Do individuals most often convert science?

by Loren Booda
Tags: convert, individuals, science
Loren Booda
Loren Booda is offline
Jan24-04, 05:50 PM
Loren Booda's Avatar
P: 3,408
Is one person, as distinct from scientific communities, more likely to establish an revolutionary application of the scientific method; i. e., have individuals themselves shifted an existing paradigm more often and profoundly than groups of scientists?
Phys.Org News Partner Science news on
Going nuts? Turkey looks to pistachios to heat new eco-city
Space-tested fluid flow concept advances infectious disease diagnoses
SpaceX launches supplies to space station (Update)
selfAdjoint is offline
Jan24-04, 08:31 PM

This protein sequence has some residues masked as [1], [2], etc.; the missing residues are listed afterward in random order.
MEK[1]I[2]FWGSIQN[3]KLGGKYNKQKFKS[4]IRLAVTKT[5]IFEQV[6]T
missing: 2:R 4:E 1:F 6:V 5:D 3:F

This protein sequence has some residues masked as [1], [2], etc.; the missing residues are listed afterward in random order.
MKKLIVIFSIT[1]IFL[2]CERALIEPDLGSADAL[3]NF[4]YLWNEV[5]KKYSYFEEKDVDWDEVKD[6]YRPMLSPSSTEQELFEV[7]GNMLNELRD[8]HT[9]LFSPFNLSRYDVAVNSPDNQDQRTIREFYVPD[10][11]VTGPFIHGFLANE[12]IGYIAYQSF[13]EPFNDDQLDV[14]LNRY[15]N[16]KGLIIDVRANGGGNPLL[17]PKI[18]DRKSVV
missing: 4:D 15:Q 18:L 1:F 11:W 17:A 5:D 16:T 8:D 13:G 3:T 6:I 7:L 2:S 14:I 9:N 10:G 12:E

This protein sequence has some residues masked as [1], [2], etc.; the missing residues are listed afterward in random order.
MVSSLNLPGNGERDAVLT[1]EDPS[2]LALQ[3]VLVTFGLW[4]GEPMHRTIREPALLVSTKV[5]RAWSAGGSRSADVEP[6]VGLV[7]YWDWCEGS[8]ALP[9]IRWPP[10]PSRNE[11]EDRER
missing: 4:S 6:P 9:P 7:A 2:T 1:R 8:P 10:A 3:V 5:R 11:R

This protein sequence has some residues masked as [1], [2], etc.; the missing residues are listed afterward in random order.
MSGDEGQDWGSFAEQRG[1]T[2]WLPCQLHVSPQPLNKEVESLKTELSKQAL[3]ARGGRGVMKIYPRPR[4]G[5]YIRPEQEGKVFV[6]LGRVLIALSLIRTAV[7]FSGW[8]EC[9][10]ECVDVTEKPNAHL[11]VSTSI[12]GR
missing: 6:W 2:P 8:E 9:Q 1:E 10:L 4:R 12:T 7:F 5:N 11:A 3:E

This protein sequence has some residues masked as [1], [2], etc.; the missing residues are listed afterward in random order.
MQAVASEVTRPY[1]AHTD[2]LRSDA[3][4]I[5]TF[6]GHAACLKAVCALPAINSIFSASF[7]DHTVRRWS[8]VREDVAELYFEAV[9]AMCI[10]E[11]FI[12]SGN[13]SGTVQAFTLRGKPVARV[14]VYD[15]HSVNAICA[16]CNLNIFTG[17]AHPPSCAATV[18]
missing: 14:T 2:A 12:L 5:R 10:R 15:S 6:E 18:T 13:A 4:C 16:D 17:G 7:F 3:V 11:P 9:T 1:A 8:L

PF Gold
P: 8,147
Very often the answer to that question is not one, but two.

Newton had to deal with competitors: Hooke had the idea for the inverse square law, and Leibniz developed Calculus independently.

Similarly Einstein was ghosted by Poincare on special relativity and by Hilbert on general relativity.

Quantum mechanics was invented independently by Heisenberg and Schroedinger. QED was invented FOUR times: by Schwinger, Tomonaga, Feynmann, and Stueckelberg! Three men got the Nobel for the electroweak theory.

Then you get into influences. Maxwell couldn't (it seems) have developed his theory without the prior work of Faraday. But everyone including Faraday agreed that he could never have done it.

Since about 1930, the rapid growth of science and mathematics have made it harder for a single individual to turn a whole field around.

Register to reply

Related Discussions
Is nature a reflection of who we are as individuals? General Discussion 1
Social Construction of Gender & Intersexed Individuals Social Sciences 118
why are we individuals? General Discussion 75